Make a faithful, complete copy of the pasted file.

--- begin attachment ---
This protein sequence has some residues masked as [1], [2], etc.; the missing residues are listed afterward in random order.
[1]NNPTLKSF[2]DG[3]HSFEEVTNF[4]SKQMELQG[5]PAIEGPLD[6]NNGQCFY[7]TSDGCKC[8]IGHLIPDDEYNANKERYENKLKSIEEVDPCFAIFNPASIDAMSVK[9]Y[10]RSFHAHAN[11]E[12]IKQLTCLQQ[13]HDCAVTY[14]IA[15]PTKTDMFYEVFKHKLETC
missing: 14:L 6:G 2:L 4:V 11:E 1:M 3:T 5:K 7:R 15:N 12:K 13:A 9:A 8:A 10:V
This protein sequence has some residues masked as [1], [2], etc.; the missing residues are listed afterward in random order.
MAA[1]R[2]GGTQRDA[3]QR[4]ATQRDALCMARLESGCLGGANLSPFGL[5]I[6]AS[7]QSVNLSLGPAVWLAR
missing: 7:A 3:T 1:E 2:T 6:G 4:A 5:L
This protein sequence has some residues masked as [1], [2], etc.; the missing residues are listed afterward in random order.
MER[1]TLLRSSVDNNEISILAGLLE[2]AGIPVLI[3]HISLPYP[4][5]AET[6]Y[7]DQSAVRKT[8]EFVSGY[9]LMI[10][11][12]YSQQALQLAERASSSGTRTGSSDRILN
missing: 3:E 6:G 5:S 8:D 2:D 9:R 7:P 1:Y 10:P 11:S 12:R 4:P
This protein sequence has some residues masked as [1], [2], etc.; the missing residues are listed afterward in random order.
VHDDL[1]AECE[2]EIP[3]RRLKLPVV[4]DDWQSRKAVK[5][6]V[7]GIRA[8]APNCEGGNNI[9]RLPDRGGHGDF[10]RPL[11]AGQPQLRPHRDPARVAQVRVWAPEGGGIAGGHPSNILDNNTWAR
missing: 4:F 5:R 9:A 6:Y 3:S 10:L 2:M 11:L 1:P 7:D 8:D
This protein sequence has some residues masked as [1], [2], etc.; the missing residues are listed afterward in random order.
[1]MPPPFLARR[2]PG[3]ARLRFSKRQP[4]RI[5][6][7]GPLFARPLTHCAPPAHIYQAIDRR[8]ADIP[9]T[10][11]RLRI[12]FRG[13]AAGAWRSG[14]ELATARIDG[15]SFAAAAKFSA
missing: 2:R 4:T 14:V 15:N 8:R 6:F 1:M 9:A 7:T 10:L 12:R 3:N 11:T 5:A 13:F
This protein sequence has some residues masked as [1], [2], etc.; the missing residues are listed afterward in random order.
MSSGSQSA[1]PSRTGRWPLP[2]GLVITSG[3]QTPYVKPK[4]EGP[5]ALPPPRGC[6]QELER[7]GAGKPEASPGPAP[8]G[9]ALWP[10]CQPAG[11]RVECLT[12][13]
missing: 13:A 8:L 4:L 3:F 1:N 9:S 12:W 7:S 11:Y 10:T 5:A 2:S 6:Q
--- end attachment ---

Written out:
This protein sequence has some residues masked as [1], [2], etc.; the missing residues are listed afterward in random order.
[1]NNPTLKSF[2]DG[3]HSFEEVTNF[4]SKQMELQG[5]PAIEGPLD[6]NNGQCFY[7]TSDGCKC[8]IGHLIPDDEYNANKERYENKLKSIEEVDPCFAIFNPASIDAMSVK[9]Y[10]RSFHAHAN[11]E[12]IKQLTCLQQ[13]HDCAVTY[14]IA[15]PTKTDMFYEVFKHKLETC
missing: 14:L 6:G 2:L 4:V 11:E 1:M 3:T 5:K 7:R 15:N 12:K 13:A 9:A 8:A 10:V
This protein sequence has some residues masked as [1], [2], etc.; the missing residues are listed afterward in random order.
MAA[1]R[2]GGTQRDA[3]QR[4]ATQRDALCMARLESGCLGGANLSPFGL[5]I[6]AS[7]QSVNLSLGPAVWLAR
missing: 7:A 3:T 1:E 2:T 6:G 4:A 5:L
This protein sequence has some residues masked as [1], [2], etc.; the missing residues are listed afterward in random order.
MER[1]TLLRSSVDNNEISILAGLLE[2]AGIPVLI[3]HISLPYP[4][5]AET[6]Y[7]DQSAVRKT[8]EFVSGY[9]LMI[10][11][12]YSQQALQLAERASSSGTRTGSSDRILN
missing: 3:E 6:G 5:S 8:D 2:D 9:R 7:P 1:Y 10:P 11:S 12:R 4:P
This protein sequence has some residues masked as [1], [2], etc.; the missing residues are listed afterward in random order.
VHDDL[1]AECE[2]EIP[3]RRLKLPVV[4]DDWQSRKAVK[5][6]V[7]GIRA[8]APNCEGGNNI[9]RLPDRGGHGDF[10]RPL[11]AGQPQLRPHRDPARVAQVRVWAPEGGGIAGGHPSNILDNNTWAR
missing: 4:F 5:R 9:A 6:Y 3:S 10:L 2:M 11:L 1:P 7:D 8:D
This protein sequence has some residues masked as [1], [2], etc.; the missing residues are listed afterward in random order.
[1]MPPPFLARR[2]PG[3]ARLRFSKRQP[4]RI[5][6][7]GPLFARPLTHCAPPAHIYQAIDRR[8]ADIP[9]T[10][11]RLRI[12]FRG[13]AAGAWRSG[14]ELATARIDG[15]SFAAAAKFSA
missing: 2:R 4:T 14:V 15:N 8:R 6:F 1:M 9:A 7:T 10:L 12:R 3:N 11:T 5:A 13:F
This protein sequence has some residues masked as [1], [2], etc.; the missing residues are listed afterward in random order.
MSSGSQSA[1]PSRTGRWPLP[2]GLVITSG[3]QTPYVKPK[4]EGP[5]ALPPPRGC[6]QELER[7]GAGKPEASPGPAP[8]G[9]ALWP[10]CQPAG[11]RVECLT[12][13]
missing: 13:A 8:L 4:L 3:F 1:N 9:S 12:W 7:S 11:Y 10:T 5:A 2:S 6:Q